NASA’s Mars Exploration Rover Opportunity has passed more than half of the distance on its way to the next destination.
Rover Opportunity was was launched from Florida on July 7, 2003, EDT (July 8, UTC) and landed on Mars Jan. 24, 2004, PDT (Jan. 25, EDT and UTC).
Rover was working on one crater-rim segment since mid-2011 and is now less than 800 meters from the next destination. That segment was about 2-kilometers from the next destination, where the Rover will work during the upcoming Martian winter.
“Opportunity departed the southern tip of the “Cape York” segment six weeks ago and headed south for “Solander Point.” Both are raised portions of the western rim of 14-mile-wide (22-kilometer-wide) Endeavour Crater, offering access to older geological deposits than the rover visited during its first seven years on Mars,” reported NASA.
“We are making very good progress crossing ‘Botany Bay,'” said John Callas of NASA’s Jet Propulsion Laboratory, Pasadena, Calif., who is project manager for the nearly decade-old mission.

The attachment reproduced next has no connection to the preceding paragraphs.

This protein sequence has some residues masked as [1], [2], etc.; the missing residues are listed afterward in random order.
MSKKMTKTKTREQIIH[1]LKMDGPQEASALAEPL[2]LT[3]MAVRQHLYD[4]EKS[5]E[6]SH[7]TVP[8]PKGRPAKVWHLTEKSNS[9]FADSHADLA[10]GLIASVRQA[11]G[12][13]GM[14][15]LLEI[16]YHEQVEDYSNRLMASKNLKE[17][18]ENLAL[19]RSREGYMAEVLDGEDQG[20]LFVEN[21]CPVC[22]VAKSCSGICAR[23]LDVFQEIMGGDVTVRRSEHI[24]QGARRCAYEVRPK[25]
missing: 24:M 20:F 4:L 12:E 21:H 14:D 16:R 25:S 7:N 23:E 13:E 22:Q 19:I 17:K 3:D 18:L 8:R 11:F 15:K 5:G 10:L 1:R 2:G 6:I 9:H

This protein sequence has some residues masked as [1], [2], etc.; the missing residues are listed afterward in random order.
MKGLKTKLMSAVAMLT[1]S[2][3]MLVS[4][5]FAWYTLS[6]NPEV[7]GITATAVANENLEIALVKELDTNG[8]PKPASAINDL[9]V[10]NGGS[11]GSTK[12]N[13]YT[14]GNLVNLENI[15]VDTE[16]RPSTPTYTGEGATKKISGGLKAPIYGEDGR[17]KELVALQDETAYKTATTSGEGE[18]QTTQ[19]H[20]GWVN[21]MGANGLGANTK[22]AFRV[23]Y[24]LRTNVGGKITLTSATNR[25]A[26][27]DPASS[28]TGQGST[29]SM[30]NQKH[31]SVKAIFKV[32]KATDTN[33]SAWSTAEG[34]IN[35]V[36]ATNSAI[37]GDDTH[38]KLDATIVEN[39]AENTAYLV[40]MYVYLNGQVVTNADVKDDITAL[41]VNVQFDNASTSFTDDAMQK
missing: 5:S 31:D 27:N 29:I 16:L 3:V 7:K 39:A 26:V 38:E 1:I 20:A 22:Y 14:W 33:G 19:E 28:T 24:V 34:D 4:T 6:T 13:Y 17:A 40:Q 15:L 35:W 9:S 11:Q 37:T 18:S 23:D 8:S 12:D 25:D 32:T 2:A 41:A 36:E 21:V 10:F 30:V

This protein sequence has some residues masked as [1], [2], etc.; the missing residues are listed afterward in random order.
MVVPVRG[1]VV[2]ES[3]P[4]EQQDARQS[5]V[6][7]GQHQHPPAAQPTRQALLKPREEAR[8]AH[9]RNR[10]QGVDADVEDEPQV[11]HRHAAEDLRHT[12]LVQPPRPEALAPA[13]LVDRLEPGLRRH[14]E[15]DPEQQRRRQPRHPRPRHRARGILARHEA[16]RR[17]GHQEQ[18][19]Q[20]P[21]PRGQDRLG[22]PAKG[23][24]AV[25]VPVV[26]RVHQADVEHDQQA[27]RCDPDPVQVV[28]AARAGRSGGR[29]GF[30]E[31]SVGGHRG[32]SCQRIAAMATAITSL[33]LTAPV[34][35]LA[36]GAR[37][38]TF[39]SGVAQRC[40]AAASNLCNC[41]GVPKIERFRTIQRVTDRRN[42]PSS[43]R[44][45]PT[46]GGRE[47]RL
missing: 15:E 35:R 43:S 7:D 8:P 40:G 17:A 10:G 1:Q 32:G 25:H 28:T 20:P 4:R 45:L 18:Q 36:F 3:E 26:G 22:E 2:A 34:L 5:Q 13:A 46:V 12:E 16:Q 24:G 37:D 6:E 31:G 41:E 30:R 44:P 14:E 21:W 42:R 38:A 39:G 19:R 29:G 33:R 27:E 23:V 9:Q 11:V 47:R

“The surface that Opportunity is driving across in Botany Bay is polygonally fractured outcrop that is remarkably good for driving,” said Brad Joliff, an Opportunity science team member and long-term planner at Washington University in St. Louis. “The plates of outcrop, like a tiled mosaic pavement, have a thin covering of soil, not enough to form the wind-blown ripples we’ve had to deal with during some other long treks. The outcrop plates are light-toned, and the cracks between them are filled with dark, basaltic soil and our old friends the ‘blueberries.'”